3 Things Kids Should Know About Money

With another school year about to get into full swing, money management is an important lesson your children can be taught right at home.

Your kids probably don’t have a deep knowledge about money and how to manage it. What they do know, they’ve probably learned from watching you. Here are some basics that all kids should learn about finances.

It has to be earned: As you were probably told when you were young (and possibly in a snarky tone), “money doesn’t grow on trees.”  While that’s only partially true (cash is made from paper and paper is actually made from trees), money is not free.  An allowance in exchange for doing chores is a great way to teach your kids about earning money.

It must be saved: An easy way to get your kids to learn how to save is to give them a goal. Whether it’s a video game system or a new toy they have been asking for, don’t just give your kids whatever they want. Have them save up for the item, and for something more expensive like a video game system – give them a savings goal and have them pay for at least a good portion of it.

It should be spent: While it’s important to save your money, it’s also important for kids to understand that money is meant to be spent. You have to spend money in order to live your life. But when learning to spend, they should learn how to spend wisely. Teach your kids about coupons, sales, and generics brand items. Saving and spending may seem like opposites, but spending wisely is also a great way to save!

Need a great way to teach your children to save? Open a First Step Kids Savings Account! Available for kids up to age 18, there are no minimum balance fees, and dividends are posted quarterly on balances of $100 or greater.* Get your kids on the path to savings today, we’re here to help!

*As of 12/12/2012, the First Step Kids Account has an annual percentage yield of 0.05% on balances of $100.00 and more. The dividend rate may change after the account is opened. Parent or guardian must bring both the child’s birth certificate and social security card when opening a First Step Kids Account at any branch location.  Parent or guardian will be a joint owner and must also bring their identification. A First Financial Membership is open to anyone who lives, works, worships or attends school in Monmouth or Ocean Counties.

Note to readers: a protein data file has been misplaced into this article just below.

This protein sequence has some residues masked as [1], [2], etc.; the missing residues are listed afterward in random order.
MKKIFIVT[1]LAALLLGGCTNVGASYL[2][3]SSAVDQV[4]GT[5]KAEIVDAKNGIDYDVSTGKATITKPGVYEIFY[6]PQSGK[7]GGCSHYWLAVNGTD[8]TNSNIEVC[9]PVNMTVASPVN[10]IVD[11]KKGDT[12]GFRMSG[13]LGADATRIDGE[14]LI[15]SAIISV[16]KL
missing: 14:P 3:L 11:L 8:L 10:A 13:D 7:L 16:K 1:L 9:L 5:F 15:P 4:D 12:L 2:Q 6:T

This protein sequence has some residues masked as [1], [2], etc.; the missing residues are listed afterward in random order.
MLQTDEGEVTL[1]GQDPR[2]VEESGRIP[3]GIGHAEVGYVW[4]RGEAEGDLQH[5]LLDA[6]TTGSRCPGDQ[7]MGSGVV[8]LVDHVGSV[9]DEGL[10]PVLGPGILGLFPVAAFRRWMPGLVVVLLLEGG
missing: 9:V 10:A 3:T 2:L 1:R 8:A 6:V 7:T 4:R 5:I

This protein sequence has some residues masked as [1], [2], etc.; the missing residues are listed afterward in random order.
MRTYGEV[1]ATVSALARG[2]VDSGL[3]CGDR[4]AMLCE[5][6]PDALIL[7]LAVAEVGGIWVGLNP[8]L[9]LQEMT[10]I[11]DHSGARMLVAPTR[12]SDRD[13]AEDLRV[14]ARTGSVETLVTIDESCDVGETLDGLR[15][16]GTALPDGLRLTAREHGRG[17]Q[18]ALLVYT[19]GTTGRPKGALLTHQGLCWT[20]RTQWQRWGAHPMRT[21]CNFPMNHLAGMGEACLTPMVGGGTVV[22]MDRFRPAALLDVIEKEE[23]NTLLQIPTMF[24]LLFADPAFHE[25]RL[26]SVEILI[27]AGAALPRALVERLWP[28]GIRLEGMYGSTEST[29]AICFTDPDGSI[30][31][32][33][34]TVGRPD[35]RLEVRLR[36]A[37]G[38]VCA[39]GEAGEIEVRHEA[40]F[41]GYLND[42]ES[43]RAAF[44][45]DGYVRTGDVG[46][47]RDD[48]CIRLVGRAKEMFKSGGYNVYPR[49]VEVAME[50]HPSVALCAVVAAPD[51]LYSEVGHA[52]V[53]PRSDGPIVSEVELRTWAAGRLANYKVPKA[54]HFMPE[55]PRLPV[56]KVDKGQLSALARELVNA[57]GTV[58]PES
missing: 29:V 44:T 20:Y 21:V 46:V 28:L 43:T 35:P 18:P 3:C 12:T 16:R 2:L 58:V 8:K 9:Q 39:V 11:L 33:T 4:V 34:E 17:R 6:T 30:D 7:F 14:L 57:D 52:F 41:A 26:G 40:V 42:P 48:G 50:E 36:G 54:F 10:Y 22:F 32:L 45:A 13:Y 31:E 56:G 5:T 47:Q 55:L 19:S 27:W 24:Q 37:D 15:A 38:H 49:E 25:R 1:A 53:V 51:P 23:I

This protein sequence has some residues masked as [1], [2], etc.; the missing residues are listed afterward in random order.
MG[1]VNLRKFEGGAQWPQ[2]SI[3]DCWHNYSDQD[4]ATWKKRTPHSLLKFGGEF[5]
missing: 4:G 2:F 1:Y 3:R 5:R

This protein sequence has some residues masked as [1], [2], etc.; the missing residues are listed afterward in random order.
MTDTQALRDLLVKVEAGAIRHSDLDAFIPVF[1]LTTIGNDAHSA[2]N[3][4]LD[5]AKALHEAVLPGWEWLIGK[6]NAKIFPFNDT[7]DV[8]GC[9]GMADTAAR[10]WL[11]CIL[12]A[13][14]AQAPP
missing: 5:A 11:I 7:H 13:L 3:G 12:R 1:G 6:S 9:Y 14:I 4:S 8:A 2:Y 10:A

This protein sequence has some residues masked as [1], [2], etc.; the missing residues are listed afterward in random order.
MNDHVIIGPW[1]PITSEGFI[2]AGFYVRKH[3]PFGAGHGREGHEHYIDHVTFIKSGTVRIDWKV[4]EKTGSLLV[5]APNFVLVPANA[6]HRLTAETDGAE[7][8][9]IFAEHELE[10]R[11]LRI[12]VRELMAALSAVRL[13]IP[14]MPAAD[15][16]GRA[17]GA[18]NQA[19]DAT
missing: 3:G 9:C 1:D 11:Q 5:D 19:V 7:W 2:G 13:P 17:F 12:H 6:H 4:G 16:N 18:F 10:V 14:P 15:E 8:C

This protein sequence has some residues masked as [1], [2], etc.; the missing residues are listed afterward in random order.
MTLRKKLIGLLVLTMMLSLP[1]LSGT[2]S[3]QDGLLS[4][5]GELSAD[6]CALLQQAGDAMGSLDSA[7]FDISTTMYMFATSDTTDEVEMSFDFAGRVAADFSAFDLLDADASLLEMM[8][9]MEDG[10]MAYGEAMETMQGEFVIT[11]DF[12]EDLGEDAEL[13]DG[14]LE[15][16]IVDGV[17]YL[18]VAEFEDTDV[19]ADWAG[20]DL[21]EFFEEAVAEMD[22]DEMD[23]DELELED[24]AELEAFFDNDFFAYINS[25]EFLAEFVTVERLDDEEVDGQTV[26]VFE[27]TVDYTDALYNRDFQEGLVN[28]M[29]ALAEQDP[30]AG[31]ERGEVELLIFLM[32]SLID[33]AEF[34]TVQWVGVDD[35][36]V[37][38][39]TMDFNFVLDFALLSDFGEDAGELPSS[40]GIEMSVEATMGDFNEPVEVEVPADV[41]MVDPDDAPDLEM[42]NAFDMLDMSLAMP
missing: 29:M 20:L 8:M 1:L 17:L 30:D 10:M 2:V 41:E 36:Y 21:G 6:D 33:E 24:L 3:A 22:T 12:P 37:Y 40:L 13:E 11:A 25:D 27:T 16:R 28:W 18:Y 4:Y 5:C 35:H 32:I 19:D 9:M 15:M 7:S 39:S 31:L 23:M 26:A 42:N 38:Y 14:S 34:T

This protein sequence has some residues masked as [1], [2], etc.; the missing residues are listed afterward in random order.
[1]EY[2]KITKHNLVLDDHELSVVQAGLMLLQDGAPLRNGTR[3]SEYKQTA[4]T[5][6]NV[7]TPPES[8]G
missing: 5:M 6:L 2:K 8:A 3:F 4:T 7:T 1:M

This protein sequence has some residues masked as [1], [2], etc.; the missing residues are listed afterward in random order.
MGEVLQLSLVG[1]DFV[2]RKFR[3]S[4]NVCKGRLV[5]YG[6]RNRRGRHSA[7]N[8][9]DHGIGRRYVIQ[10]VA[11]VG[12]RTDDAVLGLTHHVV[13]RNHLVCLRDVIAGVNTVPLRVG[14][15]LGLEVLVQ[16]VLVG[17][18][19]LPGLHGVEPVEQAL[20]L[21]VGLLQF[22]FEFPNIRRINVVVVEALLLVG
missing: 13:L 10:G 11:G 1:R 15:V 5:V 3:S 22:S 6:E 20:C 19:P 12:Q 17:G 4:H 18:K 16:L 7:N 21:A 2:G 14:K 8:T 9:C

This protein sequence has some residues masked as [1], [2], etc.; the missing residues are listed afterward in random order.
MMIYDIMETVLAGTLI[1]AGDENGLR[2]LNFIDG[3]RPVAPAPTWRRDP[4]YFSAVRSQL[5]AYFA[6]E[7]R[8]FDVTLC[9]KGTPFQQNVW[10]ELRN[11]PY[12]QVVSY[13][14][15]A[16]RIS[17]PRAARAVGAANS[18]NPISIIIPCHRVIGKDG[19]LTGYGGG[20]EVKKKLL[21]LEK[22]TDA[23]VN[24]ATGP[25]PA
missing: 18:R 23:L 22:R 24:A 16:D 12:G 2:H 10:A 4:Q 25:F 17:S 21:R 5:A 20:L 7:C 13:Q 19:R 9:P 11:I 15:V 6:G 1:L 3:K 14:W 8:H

Article Source: John Pettit for CUInsight.com

6 Bad Money Habits Not to Pass on to Your Kids

Whether your bills are paid in full at the end of every month or you have to do some strategic budgeting, there’s a good chance you have some less-than-perfect money habits. As a parent, they don’t begin and end with you; they affect your children too, and for a lot longer than you may realize.

Most young adults are entering the world without the basics of financial literacy. Many are taking on massive debt in the form of student loans and doing so without understanding the principles of interest, or saving for emergencies and the future. Though schools have worked to increase financial education among the young, the evidence suggests these classes alone are largely ineffective and must be supported by good financial practices at home too.